The lack of competitiveness in many areas of Australian retail were thrown into stark relief for me today. Our eldest daughter is a math whizz, a trait I hasten to assure you inherited from her mother rather than me. She's in Grade 9, but currently chewing her way through the Grade 10 maths syllabus.
As part of her Grade 10 course, she arrived home yesterday with an order form for a fancy 'bath the baby' graphing caculator that is a requirement. Cost? $188, coming from a company in Melbourne.
But even the teacher had worded our daughter up to check eBay for a second-hand version.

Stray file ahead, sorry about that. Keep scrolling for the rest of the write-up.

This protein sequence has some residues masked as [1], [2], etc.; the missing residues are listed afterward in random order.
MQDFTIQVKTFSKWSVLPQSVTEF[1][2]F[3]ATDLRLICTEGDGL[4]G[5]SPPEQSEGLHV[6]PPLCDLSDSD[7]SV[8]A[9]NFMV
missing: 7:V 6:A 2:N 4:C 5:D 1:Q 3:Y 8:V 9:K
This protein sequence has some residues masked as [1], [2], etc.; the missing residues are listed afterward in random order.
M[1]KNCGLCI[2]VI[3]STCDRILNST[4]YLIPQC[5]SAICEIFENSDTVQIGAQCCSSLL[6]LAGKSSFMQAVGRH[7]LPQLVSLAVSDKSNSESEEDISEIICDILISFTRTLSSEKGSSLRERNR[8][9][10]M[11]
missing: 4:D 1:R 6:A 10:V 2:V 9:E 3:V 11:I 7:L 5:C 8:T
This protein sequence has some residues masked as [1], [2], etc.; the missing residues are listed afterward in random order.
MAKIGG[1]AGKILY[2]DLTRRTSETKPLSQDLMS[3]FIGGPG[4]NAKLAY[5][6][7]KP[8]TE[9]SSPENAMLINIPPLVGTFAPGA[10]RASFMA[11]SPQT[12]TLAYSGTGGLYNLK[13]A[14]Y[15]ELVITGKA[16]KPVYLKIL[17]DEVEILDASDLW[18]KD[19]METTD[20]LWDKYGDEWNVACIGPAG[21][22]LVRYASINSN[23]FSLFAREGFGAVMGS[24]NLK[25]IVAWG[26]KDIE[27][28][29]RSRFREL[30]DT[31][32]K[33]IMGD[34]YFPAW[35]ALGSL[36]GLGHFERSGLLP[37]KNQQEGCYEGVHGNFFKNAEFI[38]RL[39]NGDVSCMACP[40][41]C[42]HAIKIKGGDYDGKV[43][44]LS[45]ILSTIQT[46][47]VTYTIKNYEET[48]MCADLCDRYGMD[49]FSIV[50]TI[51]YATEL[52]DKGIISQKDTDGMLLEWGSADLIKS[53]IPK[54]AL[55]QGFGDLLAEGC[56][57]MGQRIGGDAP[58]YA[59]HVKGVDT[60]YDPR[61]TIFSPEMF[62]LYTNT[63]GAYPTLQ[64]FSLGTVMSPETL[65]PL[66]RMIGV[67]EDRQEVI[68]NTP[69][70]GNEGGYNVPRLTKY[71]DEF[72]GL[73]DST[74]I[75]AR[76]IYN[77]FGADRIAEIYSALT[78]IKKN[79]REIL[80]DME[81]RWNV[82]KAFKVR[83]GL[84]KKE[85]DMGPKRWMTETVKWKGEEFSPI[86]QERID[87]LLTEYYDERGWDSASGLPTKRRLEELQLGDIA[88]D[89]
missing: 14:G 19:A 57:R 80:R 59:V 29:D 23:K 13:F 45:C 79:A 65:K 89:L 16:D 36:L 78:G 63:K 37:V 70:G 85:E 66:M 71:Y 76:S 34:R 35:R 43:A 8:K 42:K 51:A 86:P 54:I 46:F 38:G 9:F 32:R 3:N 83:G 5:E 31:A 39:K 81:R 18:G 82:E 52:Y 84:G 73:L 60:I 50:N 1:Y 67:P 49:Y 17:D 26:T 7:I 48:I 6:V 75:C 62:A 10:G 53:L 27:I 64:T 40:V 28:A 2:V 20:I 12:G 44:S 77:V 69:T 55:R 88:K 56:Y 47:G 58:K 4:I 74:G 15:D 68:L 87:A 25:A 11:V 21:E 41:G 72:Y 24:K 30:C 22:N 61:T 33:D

Out of idle interest I checked Amazon. And there it was, for $US149. Add $US11 delivery on, convert to AUD and grand total of $A155 delivered. A $33 saving. AND I didn't have to fill out a form, and make sure our daughter took the form to school. My credit card is already saved on Amazon, sign in, one click, agree to everything, done in a minute without moving from my desk.
Amazon exemplifies the challenges facing Australian retailers. The caculator is a globally available Texas Instruments product – exactly the same in the USA as it is in Australia.
Amazon makes the purchase process simplicity itself; and at an extremely competitive price. My experience is that Australian retailers, on the whole, do neither.